We may also think of the antennas as the wall of an electric horn with an aperture so wide that one can hardly see the horn itself-just like a Cheshire cat: only the grin can be seen.

Schelkunoff suggested that the physical picture which emerged from his mathematical analysis was “attractive to an engineer.” He began his analysis with Maxwell’s equations and hypothetical conical antennas and went on to show how to apply the results to antennas of other shapes although they were “definitely more complicated.” He concluded that he believed that “the antenna theory is in such a shape that accurate results can be calculated if all visible factors such as base capacitance and antenna shapes are taken into consideration.”

Schelkunoff was awarded the Morris Liebmann Memorial Prize by the IRE in 1942 and was elected a Fellow of IRE in 1944. During World War ll, he served as a technical consultant to the National Defense Research Committee and to the U.S. Navy. He authored Electromagnetic Waves (1943), Applied Mathematics for Engineers and Scientists (1948), and Advanced Antenna Theory (1952). He retired from BTL in 1960 and subsequently taught electrical engineering at Columbia University. He died in 1992 at age 95.

James E. Brittain
School of History , Technology and Society
Georgia Institute of Technology

March 31st, 2010

March 2010 – History

Scanning the Past: A History of Electrical Engineering from the Past
Submitted by Bob Morrison, Editor

Copyright 1996 IEEE. Reprinted with permission from the IEEE publication, “Scanning the Past” which covers a reprint of an article appearing in the Proceedings of the IEEE Vol. 84, No. 8, August 1996.

Semi J. Begun and Magnetic Recording

Fifty-five years ago this month, the PROCEEDINGS OF THE INSTITUTE OF RADIO ENGINEERS (IRE) included a paper by Semi J. Begun on magnetic recording and applications for radio broadcasting. At the time, the author was employed as a research engineer at the Brush Development Company in Cleveland, OH, where he worked from 1938 to 1971. He made numerous contributions to the technology of magnetic recording and was elected a Fellow of the IRE in 1952.

Begun was born in Danzig, Germany, in 1905. He received the Master’s degree from the Institute of Technology
in Berlin in 1929. He earned a doctorate from the same institution in 1933. In 1929 he joined the firm Schuchardt AG in Berlin, where he did developmental work on a steel magnetic recorder known as the Dailygraph, which is shown in Fig. 1. This machine featured a cartridge with two wire wheels and could be used in offices for taking dictation or to record telephone messages. In 1932, the International Telephone and Telegraph Company acquired Schuchardt AG and transferred magnetic recording research and development activities to Lorenz Ag, a subsidiary in Berlin. Begun directed a small group at Lorenz which began work on a steel tape recorder as an alternative to steel wire. The steel tape recorder developed by Begun and his group is shown in Fig. 2. However, the rise to power of Hitler and the National Socialists in Germany caused Begun to emigrate to the United States in 1935.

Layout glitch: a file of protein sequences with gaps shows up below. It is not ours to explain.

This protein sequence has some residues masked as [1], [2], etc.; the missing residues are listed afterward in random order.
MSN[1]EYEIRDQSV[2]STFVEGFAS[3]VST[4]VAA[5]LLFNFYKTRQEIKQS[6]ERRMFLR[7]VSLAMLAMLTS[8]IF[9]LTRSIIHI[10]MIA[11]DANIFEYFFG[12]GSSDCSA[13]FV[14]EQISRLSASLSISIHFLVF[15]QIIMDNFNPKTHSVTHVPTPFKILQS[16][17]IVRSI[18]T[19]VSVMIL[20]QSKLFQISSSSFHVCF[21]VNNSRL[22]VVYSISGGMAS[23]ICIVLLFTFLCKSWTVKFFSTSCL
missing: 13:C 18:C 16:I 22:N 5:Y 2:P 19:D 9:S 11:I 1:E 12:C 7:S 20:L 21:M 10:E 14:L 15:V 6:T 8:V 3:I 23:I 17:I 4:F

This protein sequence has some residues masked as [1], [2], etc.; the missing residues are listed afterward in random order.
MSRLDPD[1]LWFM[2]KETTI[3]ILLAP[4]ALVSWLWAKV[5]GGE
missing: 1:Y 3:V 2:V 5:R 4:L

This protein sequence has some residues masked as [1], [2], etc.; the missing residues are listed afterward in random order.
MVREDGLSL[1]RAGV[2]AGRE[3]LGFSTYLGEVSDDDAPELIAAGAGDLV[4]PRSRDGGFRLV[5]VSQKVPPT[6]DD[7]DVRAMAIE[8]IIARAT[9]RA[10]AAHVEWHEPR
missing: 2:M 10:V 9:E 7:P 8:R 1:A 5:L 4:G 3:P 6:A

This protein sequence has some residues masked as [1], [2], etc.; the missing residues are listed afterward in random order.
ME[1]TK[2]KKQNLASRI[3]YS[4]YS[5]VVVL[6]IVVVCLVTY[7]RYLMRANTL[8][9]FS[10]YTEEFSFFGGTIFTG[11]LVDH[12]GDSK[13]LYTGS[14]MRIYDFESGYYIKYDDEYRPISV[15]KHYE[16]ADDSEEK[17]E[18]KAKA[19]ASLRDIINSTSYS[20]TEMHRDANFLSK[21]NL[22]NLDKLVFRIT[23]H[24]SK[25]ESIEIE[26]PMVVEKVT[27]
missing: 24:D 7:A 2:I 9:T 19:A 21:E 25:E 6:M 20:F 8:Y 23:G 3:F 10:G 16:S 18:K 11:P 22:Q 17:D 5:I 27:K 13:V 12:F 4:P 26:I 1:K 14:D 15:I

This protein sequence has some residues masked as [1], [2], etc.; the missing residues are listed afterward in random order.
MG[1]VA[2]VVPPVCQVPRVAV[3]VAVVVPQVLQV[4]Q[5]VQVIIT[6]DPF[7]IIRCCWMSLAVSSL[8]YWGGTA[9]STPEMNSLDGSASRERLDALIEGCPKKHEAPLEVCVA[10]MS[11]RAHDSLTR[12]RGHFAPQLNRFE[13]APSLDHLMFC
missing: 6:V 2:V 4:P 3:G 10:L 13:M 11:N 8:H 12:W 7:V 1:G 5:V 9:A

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Soon after his arrival in the United States, Begun and two associates organized the Magneton Company to manage his magnetic recording patents. Subsequently, the Brush Development Company negotiated a license agreement with Magneton and Begun was hired to lead a group at Brush devoted to the development of magnetic recorders. They worked on various types of wire, disk, and tape recorders although none achieved commercial success prior to the war. Fig. 3 illustrates an example of a steel tape endless loop recorder developed during 1939-1941.

In his August 1941 PROCEEDINGS paper, Begun reported that magnetic recording was already in use in Europe in the radio broadcasting field but not yet in the United States. He pointed out that magnetic recording permitted a time delay and was useful when repetition was necessary.  During World War II,  Begun contributed to the design of magnetic recorders for military applications including wire recorders for use in aircraft. He also did preliminary work on the use of paper or plastic tape coated with magnetic materials. This work was done with the assistance of the Minnesota Mining and Manufacturing Company (3M).

 

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After the war in 1946, the Brush Company began marketing the so-called “Soundmirror” which employed a paper tape with magnetic oxide coating. This model is shown in Fig. 4. Begun also worked on television and computer applications of magnetic recording before retiring from Brush in 1971.